The school is a seat of learning and it holds the sacred responsibility of raising a generation and producing efficient and productive citizens. The change that is brought about by the forces of modernization in Bhutanese school goers is extremely overwhelming. And this change in the name of modernization is bringing sweeping changes in the thinking pattern of our youth these days.
What was once the source of all knowledge, the means of educating and exploring the horizons of knowledge-reading is beginning to fade away? The youth of today are neglecting this noble habit. To inculcate a reading habit is the quality of a learner. Reading helps one to morally improve and become a better human being. Reading also enhances appropriate word power and language proficiency. It enables us to appreciate the insights and dynamics of learning. Books have this potential to offer to its readers a wide range of knowledge.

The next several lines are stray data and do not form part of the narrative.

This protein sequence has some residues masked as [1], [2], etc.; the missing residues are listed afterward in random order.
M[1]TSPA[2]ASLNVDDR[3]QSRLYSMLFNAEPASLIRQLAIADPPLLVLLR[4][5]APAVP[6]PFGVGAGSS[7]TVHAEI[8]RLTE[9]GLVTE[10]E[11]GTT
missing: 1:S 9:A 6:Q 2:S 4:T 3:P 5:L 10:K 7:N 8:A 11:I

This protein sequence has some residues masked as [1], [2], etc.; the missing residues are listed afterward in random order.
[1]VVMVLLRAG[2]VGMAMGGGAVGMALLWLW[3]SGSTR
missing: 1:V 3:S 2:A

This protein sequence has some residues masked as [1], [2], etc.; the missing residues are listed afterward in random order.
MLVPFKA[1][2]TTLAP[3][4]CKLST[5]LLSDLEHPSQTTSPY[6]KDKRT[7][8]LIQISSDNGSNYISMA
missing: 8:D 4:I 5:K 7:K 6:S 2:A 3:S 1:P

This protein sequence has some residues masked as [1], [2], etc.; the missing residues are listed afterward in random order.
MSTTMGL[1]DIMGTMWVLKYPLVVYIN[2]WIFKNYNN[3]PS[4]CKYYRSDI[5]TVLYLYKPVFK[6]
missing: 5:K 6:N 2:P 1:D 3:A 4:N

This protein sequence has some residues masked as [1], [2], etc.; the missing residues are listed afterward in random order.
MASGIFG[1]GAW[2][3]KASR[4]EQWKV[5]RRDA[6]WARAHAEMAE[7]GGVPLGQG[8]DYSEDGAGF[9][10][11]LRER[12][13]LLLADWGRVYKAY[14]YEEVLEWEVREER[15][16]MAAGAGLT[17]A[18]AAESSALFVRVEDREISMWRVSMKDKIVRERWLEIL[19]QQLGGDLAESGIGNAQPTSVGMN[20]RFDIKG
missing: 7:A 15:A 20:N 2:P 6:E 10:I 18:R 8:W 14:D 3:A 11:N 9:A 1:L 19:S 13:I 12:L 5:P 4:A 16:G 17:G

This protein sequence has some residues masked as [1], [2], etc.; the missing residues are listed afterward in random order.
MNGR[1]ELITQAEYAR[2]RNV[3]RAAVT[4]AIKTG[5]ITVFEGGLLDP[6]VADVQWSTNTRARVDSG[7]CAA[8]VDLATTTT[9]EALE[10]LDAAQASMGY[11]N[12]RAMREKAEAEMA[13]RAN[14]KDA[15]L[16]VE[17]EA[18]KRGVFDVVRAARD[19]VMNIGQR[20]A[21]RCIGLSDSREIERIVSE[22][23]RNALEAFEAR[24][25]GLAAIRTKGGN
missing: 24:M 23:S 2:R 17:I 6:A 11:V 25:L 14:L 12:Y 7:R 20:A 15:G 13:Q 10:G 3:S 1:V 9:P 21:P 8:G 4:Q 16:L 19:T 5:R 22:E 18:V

These days’ pupils seldom read if this trend continues we will be producing youth that will later be handicapped intellectually. Youth these days are fond of I-pods, cell phones, mp3 players and so many other handy gadgets and may be in future these gadgets may find its way into the classroom. School goers are at a stage holding things of primary significance instead of books. Young people attending schools with such objects which I believe don’t really aid to learning may become a potential hindrance to teachers in schools.
To embrace change is a good sign of growth but change must be positive. People reading online materials, surfing the net, collecting useful information in the web are some habits of positive change. In the midst of change one should not forget that we must change for the good and good for the better. As it is it is never too late to learn and broaden our mind, we must ask, advice and encourage people to read and to maintain a positive reading culture for oneself. Thereby, we move a step ahead to be the brighter, responsible and educated citizens of tomorrow.
My earnest plea to the educated parents of our youth today to be responsible enough with the forces of change. If done, teachers like me would feel we collectively made education a sense, not a jargon.